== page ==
Eugene O’Neill’s line about the shackles of history runs through my mind — There is no present or future, only the past, happening over and over again, now. Circumstances are different, but I know what’s coming.
Because of what I’m about to do, the security line at the Baton Rouge airport will grind to a halt. After all, this has happened before. And will happen again.
I tried to look natural, relaxed, as I slipped off my shoes into a grey plastic bin. It’ll be fine, I thought. Out came the laptop. They won’t stop me, not here. Off with the jacket. Though in New Orleans I was stopped with a payload smaller than this. There isn’t a piece of steel or iron on me, not one coin of copper or nickel. Last time, when the agent finally saw my package, she had said she wanted to come home with me. As I breeze through the metal detector, the TSA agent guarding it is already looking at the passenger behind me. I’m through. No incident.
Then the conveyor belt lurches to a stop.
“WHOSE is this?!” Today’s agent, a local boy, had seen through my façade. He’s pointing to my overnight bag and now knows as well as I what it holds: forearm-sized sticks of andouille sausage, several pounds of smoked beef sausages, packets of little pork sausages no bigger than my ring finger, smoked turkey legs, hot pork sausages, and—why not?— more sausage from a different producer about 200 feet down from the first. I have been to LaPlace, Louisiana, andouille capital of, if not the world, then of my heart.
“We might have to keep this bag,” he tells me. Then, breaking into a smile, he indicates my Timbuk2 laptop bag, just out of reach. It's bearing a similar carnal load: “And that one, too.”
LaPlace andouille is powerful stuff, but it’s no match for X-ray technology. Clearly, I'm not the first sausage smuggling bandit to come through security.
I am, it's been said, a meat wagon and my Baton Rouge experience is not untypical when I travel. In addition to my well-known affection for spirits, I am a fiend for cured and smoked meats. Whenever I travel, I try to make time to investigate not just bars and distilleries, but smokehouses, butchers, charcutiers, delis, carnicerias, cheese shops, wurstmachers, and any other place that might have some local meaty specialty.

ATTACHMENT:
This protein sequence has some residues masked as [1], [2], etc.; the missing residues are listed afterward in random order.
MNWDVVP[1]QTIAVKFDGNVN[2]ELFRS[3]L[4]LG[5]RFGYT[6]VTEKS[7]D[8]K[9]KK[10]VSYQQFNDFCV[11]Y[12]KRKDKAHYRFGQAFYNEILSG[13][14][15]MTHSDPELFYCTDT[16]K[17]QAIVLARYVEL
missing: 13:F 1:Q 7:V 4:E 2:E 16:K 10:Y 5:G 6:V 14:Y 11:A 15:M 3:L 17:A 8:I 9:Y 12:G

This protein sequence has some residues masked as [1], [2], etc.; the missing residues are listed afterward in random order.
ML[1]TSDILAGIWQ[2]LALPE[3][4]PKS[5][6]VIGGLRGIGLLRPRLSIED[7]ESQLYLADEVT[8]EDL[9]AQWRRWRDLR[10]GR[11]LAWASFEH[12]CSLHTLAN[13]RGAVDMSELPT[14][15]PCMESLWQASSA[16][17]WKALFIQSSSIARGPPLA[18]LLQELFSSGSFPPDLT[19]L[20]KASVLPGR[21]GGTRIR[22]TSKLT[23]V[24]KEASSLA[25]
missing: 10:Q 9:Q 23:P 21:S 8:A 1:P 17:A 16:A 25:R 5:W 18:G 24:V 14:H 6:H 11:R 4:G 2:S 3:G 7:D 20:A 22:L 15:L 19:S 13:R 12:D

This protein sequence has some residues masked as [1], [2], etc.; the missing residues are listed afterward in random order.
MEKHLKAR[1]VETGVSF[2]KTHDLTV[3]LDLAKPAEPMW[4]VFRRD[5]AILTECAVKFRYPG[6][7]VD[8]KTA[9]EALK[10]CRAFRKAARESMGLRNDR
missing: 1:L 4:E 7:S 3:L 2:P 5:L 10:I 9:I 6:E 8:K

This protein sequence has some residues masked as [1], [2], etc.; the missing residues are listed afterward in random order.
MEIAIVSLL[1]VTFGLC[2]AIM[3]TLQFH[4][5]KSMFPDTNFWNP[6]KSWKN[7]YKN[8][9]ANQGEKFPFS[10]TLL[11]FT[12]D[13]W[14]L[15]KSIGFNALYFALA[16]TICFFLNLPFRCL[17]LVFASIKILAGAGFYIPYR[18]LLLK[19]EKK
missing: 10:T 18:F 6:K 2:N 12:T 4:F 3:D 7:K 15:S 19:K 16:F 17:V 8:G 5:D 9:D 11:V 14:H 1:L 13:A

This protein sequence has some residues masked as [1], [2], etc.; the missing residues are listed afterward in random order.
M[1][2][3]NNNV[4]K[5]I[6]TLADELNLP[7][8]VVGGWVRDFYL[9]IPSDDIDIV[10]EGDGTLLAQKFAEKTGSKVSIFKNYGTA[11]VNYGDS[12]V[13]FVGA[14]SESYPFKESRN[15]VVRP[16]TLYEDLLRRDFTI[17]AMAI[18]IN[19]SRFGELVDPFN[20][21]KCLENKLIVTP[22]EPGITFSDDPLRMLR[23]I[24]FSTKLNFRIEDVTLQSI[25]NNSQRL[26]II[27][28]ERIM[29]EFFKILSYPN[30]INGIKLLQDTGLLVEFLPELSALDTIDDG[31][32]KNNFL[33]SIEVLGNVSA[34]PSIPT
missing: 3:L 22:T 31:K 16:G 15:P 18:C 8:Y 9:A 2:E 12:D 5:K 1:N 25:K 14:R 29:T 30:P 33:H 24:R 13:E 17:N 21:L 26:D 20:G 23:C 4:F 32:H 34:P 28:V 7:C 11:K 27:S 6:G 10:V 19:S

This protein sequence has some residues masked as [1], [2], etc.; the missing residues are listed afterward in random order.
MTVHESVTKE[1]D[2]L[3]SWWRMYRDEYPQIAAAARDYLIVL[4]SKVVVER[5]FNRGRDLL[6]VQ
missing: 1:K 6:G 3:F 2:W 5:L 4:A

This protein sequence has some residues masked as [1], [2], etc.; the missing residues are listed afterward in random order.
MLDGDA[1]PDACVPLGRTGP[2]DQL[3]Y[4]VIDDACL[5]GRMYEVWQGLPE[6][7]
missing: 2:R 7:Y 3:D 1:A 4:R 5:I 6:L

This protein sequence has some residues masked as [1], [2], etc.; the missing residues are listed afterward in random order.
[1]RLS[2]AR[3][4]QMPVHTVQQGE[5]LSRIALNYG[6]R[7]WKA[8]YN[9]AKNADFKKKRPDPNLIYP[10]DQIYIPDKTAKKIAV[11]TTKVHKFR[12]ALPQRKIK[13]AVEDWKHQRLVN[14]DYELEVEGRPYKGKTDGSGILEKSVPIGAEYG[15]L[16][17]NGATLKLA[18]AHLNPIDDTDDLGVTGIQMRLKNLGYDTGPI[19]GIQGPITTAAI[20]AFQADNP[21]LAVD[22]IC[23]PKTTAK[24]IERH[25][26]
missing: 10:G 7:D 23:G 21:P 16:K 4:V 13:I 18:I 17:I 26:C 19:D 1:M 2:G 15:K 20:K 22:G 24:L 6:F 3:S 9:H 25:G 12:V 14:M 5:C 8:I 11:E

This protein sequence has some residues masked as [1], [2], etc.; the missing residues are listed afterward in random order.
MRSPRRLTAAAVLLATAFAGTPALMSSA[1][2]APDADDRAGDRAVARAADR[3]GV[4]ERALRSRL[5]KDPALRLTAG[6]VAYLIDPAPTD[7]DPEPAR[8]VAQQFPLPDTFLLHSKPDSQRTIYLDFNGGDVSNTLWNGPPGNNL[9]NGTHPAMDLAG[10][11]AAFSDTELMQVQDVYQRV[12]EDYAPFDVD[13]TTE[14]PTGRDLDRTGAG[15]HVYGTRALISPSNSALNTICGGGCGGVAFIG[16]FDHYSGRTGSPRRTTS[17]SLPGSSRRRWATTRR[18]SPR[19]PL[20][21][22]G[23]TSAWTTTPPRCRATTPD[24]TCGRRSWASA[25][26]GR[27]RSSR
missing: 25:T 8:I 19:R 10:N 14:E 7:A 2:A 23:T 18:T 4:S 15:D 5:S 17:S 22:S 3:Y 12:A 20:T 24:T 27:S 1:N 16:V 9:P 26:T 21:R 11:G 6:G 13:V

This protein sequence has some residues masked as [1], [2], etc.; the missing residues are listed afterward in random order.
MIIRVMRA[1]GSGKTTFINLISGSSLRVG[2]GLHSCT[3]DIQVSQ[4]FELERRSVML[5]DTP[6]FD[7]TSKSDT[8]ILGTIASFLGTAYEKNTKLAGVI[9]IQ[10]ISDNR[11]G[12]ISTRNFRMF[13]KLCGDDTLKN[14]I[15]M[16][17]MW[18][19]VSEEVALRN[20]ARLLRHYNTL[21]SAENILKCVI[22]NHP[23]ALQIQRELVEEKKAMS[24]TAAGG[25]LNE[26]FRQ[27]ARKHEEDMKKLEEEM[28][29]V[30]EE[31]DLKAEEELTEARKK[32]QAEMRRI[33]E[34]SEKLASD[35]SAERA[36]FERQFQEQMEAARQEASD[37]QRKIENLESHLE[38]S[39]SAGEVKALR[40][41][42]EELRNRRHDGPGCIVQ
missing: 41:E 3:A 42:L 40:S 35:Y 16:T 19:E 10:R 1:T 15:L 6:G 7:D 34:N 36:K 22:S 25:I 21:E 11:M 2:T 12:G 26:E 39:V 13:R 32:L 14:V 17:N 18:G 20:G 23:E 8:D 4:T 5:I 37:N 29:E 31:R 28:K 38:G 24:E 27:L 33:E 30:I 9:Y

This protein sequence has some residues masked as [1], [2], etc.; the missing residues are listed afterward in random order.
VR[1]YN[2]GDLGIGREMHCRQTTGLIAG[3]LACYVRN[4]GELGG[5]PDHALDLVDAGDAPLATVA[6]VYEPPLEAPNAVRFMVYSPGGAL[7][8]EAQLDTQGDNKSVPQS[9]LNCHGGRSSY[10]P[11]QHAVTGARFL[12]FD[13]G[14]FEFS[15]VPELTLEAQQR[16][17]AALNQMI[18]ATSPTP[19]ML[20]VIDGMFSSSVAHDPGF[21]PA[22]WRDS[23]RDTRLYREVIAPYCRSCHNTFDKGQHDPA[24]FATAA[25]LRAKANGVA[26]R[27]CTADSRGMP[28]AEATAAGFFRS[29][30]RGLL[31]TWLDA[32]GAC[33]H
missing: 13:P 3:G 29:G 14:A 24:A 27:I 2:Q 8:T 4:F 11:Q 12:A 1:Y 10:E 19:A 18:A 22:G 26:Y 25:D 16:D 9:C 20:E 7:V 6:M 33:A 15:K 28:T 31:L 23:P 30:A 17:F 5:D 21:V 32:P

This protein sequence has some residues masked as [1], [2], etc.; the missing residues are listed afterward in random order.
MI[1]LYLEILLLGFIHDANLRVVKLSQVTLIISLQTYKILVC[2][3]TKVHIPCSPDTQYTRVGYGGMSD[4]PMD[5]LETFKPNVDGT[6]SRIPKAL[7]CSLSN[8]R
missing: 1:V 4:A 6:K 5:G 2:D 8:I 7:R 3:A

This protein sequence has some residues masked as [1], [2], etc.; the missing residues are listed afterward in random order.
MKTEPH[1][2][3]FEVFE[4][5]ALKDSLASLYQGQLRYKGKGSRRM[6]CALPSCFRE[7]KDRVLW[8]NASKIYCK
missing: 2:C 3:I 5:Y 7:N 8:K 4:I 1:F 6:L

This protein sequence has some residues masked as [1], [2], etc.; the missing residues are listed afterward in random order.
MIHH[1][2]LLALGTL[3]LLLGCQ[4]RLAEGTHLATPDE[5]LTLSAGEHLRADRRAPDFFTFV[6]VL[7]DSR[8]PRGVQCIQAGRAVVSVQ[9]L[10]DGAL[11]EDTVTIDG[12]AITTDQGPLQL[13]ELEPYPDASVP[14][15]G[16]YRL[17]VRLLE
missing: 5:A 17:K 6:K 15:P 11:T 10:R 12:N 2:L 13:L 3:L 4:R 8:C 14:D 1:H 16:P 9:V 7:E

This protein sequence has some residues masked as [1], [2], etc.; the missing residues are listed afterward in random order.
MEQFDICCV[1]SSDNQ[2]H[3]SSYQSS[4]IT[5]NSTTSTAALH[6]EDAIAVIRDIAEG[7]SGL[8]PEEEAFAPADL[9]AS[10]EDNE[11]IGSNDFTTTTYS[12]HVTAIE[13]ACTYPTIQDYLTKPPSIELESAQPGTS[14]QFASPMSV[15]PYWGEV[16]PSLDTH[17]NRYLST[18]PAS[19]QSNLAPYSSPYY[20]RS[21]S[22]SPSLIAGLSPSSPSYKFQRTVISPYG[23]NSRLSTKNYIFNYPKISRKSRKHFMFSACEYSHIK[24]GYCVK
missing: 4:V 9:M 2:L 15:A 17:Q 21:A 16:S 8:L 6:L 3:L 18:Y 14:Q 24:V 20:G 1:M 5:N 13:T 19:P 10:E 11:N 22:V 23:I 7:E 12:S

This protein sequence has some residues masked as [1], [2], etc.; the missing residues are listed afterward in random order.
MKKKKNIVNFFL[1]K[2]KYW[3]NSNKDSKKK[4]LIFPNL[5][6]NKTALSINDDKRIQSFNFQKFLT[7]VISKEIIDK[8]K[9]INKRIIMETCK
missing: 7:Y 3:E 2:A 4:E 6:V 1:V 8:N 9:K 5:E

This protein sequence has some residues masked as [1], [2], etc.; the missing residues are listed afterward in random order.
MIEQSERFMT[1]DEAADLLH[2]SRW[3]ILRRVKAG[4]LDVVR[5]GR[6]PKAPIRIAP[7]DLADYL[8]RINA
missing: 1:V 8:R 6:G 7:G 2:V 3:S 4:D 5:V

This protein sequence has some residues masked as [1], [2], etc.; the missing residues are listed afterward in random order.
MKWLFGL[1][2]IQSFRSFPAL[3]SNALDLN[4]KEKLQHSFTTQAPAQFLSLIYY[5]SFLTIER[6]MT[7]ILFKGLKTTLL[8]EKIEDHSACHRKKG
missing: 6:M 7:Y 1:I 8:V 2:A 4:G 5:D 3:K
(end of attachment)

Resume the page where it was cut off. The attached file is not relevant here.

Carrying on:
Sopressata, sobrasada, chorizo, chaurice, speck, rookvlees, jerky, carne seca, horka, finocchiona, pfefferwurst, bacons, hams, smoked hocks, tasso, burnt ends, the assflesh Saucisson d'Arles—there’s no end to the sausage and cured meats I’ve schlepped across state and national boundaries. I even pack throwaway clothes as a sort of sartorial ballast so that, once ditched, I have have more room for meat on the return trip.
This morning, I made about a two-hour round trip drive just for the smoked treats—notably andouille sausage—from two shops in LaPlace, Louisiana. The LaPlace andouille is thick as my wrist and longer than a bottle of rum, each like a rolling pin of seasoned and smoked pork. That ersatz andouille I get in my local place is fine for what it is, but this stuff is transcendental. The sheer awesome deliciousness of proper Cajun andouille is unparalleled. Each batch of gumbo I make with it is stellar, filled with smoky goodness.
For my colleagues headed to Tales of the Cocktail this summer, LaPlace is a bit of a hike outside New Orleans. But just a bit. My suggestion for scoring the thicker, heavily smoked andouille typical of the town? Drive the half-hour west or pool your cash and send an emissary who will maybe skim, as courier fee, only a stick or two. If your plans don’t take you to LaPlace, stop by Cochon Butcher in the warehouse district. They’ve often got the same style of fat “sticks” in the deli case.
Bailey’s World Famous Andouille
513 West Airline Hwy
LaPlace, LA 70068
Jacob’s World Famous Andouille
505 West Airline Hwy
LaPlace, LA 70068
Wayne Jacob’s Smokehouse
769 W 5th St
La Place, LA 70068.
New Orleans LA 70130